Across the Washington area, the outbreak of war in Iraq prompted further tightening of the security already in place to guard against terrorism, and District leaders pronounced the capital safe as they urged people not to cancel their plans to visit the city.

The Washington field office of the FBI assembled a list of about 400 local Iraqis and began interviewing them, seeking information that would assist U.S. forces in the Persian Gulf or the investigation of terrorist activity in this country. Van Harp, head of the field office, said the interviews were being conducted "to ensure that we leave no stone unturned and try and obtain all information and intelligence to prevent another terrorist incident."

On other fronts, D.C. police pumped up neighborhood patrols, Metro transit officers conducted extra sweeps of stations to look for explosives, and some area governments began checking the identification of everyone entering public buildings. The Metro system also restricted bus service near military bases.

As far away as Prince William County, police activated an emergency plan to boost staffing and increase surveillance at major bridges and public gathering spots such as the Potomac Mills mall. Howard County activated its emergency operations center Wednesday night and ordered all police and fire department personnel to be ready to report to duty within one hour.

In all cases, law enforcement officials said they were not reacting to any specific information but taking extra precautions to address the general terror threat and to reassure the public.

D.C. Police Chief Charles H. Ramsey said at a news conference that he was "comfortable with the plans we have in place" and declared the capital safe for residents, workers and visitors.

"I think Washington is probably the safest place to be," Ramsey said. Asked what his message was to the public, he said: "Come on down to enjoy yourselves. There's no reason for people to cancel their plans. If we knew something like [an attack] would occur, we'd alert people, but right now there's no indication of that."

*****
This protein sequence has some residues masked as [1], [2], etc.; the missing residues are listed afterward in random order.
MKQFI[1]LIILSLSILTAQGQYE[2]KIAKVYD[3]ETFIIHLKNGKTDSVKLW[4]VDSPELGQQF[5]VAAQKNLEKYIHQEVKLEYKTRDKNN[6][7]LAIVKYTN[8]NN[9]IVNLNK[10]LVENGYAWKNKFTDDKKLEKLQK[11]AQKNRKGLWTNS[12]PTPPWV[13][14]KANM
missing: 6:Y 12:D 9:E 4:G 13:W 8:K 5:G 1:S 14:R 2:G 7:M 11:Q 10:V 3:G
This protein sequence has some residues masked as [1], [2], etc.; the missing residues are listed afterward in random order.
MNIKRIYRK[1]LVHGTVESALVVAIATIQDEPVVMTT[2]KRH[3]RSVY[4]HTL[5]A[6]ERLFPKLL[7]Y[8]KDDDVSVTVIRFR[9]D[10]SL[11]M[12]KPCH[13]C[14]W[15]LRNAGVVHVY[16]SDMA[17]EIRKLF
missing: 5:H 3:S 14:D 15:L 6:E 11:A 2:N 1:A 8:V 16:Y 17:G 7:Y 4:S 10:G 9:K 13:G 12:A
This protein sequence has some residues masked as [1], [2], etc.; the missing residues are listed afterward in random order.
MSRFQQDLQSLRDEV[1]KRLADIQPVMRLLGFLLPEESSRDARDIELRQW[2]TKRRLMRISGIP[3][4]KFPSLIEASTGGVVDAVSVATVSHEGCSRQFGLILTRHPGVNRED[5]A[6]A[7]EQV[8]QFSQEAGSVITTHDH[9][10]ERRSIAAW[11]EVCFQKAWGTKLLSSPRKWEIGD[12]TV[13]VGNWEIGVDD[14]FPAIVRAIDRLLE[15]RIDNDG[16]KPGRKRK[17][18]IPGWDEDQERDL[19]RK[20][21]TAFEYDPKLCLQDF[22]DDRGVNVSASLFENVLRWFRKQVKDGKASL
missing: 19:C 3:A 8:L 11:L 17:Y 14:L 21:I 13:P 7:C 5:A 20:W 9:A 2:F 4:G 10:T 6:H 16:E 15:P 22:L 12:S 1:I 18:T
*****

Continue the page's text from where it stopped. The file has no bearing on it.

Ramsey, who was joined at the news conference by Deputy Mayor for Public Safety Margret Nedelkoff Kellems, vowed not to let antiwar demonstrators disrupt traffic.

They made their comments two days before the start of the National Cherry Blossom Festival, an event that kicks off the city's spring tourism season.

The FBI had planned to start interviewing Iraqi residents as soon as the war began. The bureau said the interviews will be voluntary and low-key and that in addition to soliciting information, agents will encourage Iraqis to report any hate crimes against their community. The vast majority of the estimated 5,000 Iraqi immigrants in the area are staunchly opposed to the regime of Saddam Hussein.

Law enforcement sources said the FBI is particularly interested in talking to people with ties to the Iraqi army or knowledge about terrorist organizations. They said that many of the Iraqis to be interviewed by the Washington field office live in Northern Virginia and that the Baltimore FBI office plans to talk to about 60 Iraqis in its region, including many from Prince George's and Montgomery counties.

In other war-related security measures, Maryland authorities posted officers at entrances to the Port of Baltimore; the Calvert Cliffs nuclear power plant cut off public tours; and the Maryland Transportation Authority Police opened a mandatory inspection station on northbound Interstate 95 for trucks over five tons.

Officials in several jurisdictions asked members of the the public to be more attentive when going about their routines and to report suspicious activity. First Sgt. Kim Chinn said Prince William police were receiving a larger-than-usual volume of calls yesterday.

Anne Arundel County Executive Janet S. Owens (D), whose county partially activated its emergency operations center yesterday, said, "Do not underestimate the importance of keeping your eyes and ears open."

Officials also began looking at the fiscal impact of the additional security they have put into place because of the war and the Code Orange terror alert level. Homeland Security Director Tom Ridge told state officials Wednesday that the Bush administration will request funds to offset their expenses. No estimates of those costs were available yet, but Ramsey provided some salary data suggesting that the District's costs alone would run into hundreds of thousands of dollars a day.

Maryland, Virginia and the District also are following Ridge's directive to deploy more officers to protect a half-dozen or so "critical assets" within their jurisdictions -- sites such as military bases, trucking or shipping ports and chemical stockpiles.

At the Joint Operations Command Center at police headquarters in the District, members of local and federal law enforcement agencies monitor news footage and the feeds from cameras trained on various Washington sites.